It is well known, in the field of radiant microwave technology, to reproduce or generate a continuous secondary signal at substantially the same phase and frequency as a continuous carrier wave by using the CW signal to drive a secondary oscillator and feed back the secondary signal (the output of the secondary oscillator) to the carrier wave input thereby synchronizing or lockingon the secondary signal to the CW driving signal, and generating a continuous secondary signal at substantially the same frequency as the continuous CW signal. However, when .a microwave signal or CW signal of substantially high frequency is pulsed at a pulse rate other than the frequency of the CW signal, sideband frequencies, both above and below the CW frequency are developed around the CW signal.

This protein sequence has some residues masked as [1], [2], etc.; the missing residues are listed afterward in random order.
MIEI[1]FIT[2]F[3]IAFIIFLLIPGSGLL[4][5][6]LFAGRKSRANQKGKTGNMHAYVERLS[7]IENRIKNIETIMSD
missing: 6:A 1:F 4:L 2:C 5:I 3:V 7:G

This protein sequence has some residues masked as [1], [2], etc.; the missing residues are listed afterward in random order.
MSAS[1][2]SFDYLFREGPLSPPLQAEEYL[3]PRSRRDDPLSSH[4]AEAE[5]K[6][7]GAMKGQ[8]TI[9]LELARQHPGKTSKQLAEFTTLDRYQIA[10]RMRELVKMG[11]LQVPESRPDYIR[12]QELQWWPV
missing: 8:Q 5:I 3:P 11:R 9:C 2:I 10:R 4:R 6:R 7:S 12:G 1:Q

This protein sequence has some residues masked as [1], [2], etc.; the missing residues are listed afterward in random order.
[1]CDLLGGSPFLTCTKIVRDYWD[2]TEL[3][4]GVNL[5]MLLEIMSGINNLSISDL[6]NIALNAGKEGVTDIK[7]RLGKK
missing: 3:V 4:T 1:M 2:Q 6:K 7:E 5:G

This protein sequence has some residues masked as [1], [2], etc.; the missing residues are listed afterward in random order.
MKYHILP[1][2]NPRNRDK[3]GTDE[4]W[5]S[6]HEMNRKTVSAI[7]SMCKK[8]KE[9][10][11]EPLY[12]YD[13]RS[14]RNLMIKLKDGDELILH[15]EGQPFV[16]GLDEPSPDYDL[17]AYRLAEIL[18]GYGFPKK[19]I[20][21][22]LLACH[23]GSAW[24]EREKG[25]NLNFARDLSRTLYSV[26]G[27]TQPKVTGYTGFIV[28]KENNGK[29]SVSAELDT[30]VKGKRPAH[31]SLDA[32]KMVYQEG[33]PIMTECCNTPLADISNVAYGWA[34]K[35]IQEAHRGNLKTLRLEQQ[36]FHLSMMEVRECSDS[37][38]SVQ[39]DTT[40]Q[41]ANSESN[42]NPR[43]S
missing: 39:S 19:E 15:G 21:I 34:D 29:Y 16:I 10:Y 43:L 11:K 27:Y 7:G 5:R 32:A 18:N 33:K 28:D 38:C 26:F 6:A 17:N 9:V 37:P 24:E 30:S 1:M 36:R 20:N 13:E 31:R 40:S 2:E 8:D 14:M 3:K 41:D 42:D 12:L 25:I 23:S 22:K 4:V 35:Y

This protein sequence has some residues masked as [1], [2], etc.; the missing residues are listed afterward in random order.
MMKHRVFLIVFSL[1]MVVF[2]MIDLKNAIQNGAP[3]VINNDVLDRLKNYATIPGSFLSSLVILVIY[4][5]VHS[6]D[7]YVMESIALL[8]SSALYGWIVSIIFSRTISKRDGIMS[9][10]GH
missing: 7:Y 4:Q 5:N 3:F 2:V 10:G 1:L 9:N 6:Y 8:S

Attempts to derive or generate a continuous secondary frequency at substantially the same frequency and phase as the pulsed CW frequency by driving a secondary oscillator by use of the pulsed CW signal, with feedback of the output of the secondary oscillator to the input of the pulsed CW signal, often results in the continuous secondary signal synchronizing with or locking-on to one of the sideband frequencies of the pulsed CW signal. This provides a continuous secondary signal which may be at a phase and frequency which is substantially the same as a sideband frequency of the CW frequency and the frequency of the secondary signal must then be determined before adjustment of the secondary oscillator may be made so as to provide the desired phase and frequency output signal of the secondary oscillator, that is, for example, generation of a continuous signal at substantially the same phase and frequency as the pulsed CW signal by the secondary oscillator.